Considering the coverage of the retired firefighter seen shouting ‘white power’

Why fire service affiliation is often included in reports on unrelated incidents – and why it matters


When it turned out that a man shouting “white power” in a video from a recent parade was a retired Miami-Dade firefighter, the department chose to issue an official statement about the man’s actions.

“The statement made by a longtime retired employee does not reflect Miami-Dade Fire Rescue's core values of integrity and respect for the diverse and multi-cultural community we serve,” the department stated. “This retired employee acted as a private citizen and his views and actions are NOT representative of who we are or what we stand for.” 

Some people think that the department would have been better off staying silent regarding the incident. They pointed out that the man was retired, and not an official spokesman for the department. They talked about free speech and political correctness. They said it was unfair that someone should be identified as a firefighter when clearly acting as a private citizen.

Perhaps it should not matter that this man was a retired firefighter. But in some ways, it does.

Why should one individual firefighter’s actions have an effect on how the fire service is perceived in general? The answer is simple: The fire service is not about individuals. It is about teams of people who share a common mission and culture, and who show up as a group to perform an essential function. For that function to be performed, whether it be fire suppression, EMS, rescue or any of the other critical incidents that firefighters respond to, there must be an assumption of trust between those who call for help and those who arrive to give it.

Trust is the currency by which the fire service operates. If the public does not trust you, they won’t let you into their home. They won’t give you accurate information about what happened. They won’t call you in the first place. This is already happening with some law enforcement agencies, to the detriment of those agencies and the public that they serve.

When someone calls the fire department, they are not calling Ryan from Station 3. They are calling “the firefighters,” and in some cases, they don’t even know where they are coming from, nor do they care. All they want are trustworthy, capable people to help them at the worst moment on their worst day.

In the vast majority of cases, this relationship of trust functions beautifully. It is nearly sacred. People generally love firefighters. Children wave to them as they drive by, many dreaming to be a firefighter someday.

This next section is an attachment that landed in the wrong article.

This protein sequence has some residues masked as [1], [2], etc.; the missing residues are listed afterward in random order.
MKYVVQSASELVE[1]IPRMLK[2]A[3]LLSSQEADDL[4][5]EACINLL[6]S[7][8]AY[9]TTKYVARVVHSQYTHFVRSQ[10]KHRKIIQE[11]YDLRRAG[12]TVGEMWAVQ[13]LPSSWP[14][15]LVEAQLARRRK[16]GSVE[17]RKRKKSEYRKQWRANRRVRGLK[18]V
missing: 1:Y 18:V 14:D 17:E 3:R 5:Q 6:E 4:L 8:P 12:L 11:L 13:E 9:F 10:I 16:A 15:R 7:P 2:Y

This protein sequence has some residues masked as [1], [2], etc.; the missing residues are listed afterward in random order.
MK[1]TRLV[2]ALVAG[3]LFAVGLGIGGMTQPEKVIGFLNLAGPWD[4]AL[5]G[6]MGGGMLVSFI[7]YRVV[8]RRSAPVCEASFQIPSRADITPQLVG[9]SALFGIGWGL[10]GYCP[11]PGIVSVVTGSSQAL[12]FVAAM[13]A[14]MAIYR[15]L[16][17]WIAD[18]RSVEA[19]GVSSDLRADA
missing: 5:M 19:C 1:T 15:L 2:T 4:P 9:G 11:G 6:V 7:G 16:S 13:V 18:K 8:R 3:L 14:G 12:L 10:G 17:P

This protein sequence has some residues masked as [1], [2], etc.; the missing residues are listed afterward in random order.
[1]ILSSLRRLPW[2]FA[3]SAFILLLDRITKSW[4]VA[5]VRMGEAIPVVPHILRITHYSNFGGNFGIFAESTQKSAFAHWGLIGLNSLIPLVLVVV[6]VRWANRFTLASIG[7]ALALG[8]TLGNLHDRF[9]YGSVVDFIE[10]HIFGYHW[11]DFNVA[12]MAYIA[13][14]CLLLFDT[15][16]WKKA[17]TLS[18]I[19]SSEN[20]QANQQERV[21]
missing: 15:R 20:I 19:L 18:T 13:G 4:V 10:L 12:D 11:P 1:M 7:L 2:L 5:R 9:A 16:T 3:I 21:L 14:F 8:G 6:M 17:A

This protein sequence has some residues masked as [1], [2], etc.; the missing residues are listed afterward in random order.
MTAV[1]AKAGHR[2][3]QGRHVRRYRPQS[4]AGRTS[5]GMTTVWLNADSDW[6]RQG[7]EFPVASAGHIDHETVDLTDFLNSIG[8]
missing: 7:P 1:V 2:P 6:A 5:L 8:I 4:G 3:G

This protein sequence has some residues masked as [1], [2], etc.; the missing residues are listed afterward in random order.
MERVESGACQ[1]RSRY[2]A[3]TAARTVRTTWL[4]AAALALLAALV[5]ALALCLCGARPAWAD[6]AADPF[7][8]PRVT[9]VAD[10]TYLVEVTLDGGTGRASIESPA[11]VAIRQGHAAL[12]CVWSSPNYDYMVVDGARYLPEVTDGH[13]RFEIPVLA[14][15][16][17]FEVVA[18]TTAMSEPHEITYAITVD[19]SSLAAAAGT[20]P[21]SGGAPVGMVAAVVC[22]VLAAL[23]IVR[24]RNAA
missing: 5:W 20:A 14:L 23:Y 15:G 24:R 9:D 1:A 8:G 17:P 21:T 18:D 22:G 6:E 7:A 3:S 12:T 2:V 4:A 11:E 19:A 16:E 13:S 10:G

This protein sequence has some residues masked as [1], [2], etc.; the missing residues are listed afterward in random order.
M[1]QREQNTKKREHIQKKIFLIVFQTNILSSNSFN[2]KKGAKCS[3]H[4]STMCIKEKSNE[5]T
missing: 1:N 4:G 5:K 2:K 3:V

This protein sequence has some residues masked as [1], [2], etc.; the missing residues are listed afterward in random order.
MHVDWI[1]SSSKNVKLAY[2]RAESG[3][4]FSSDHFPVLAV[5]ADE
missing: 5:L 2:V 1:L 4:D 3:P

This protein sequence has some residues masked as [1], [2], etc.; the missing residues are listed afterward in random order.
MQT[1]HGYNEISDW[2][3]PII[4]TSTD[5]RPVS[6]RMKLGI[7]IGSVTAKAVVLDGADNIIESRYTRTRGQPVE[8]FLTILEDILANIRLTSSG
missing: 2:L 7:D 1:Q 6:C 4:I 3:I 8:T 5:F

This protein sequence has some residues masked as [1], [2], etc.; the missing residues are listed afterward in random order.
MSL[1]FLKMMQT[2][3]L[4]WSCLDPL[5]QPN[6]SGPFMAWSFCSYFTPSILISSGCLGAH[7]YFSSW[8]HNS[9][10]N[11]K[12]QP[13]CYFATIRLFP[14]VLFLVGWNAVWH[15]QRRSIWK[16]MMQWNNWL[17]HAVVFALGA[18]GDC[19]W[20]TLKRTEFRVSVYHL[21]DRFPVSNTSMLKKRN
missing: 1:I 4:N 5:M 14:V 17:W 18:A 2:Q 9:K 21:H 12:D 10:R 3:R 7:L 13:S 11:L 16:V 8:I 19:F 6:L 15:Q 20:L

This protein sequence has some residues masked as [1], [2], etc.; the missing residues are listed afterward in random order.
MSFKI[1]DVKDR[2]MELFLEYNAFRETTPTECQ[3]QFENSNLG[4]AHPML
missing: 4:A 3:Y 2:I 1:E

A fire department should not be held responsible for the actions of one of its members who is long retired. It’s not even fair to hold an organization responsible for the aberrant actions of a single current member. But the fact is that fire service affiliation is often included when reporting on unrelated incidents.

I’ve heard people complain, “If an accountant or a plumber does something stupid or illegal, people don’t automatically assume that all accountants or plumbers are bad as a result. The press doesn’t even report on someone’s occupation unless they’re a police officer or firefighter.”

It’s true. But even though accountants and plumbers and any number of other occupations require a certain level of trust to do their jobs, it does not come close to what is demanded by the emergency services. And let’s be clear; it’s not just public safety. The media reports occupations when the actions involve other highly trusted professionals, like doctors and teachers.

All those who enter the emergency services must understand that everything they do publicly reflects on the organization they are part of and the service they provide. Those who are not OK with that, who want to have unfettered ability to express themselves on social media, who want to maintain affiliations with groups that are counter to the mission of the organization they are part of, well, those people might want to reconsider pursuing a career or vocation in emergency service.

Firefighters have a greater responsibility when it comes to maintaining the public trust that is necessary to do the job. Sometimes this responsibility may feel like a burden and an infringement on individual rights. But firefighters receive benefits for accepting this responsibility as well, far beyond the first responder discount at the hardware store or having someone thank you for your service 10 years post-retirement.

Firefighters are part of an elite corps of people who are held in the highest esteem and trust by the public generally, not for who they are as individuals, but for what they do as members of a team and an organization. Few other professions come with such assumed trust and regard.

The actions of individuals can damage this trust, and if that trust is lost, all is lost.

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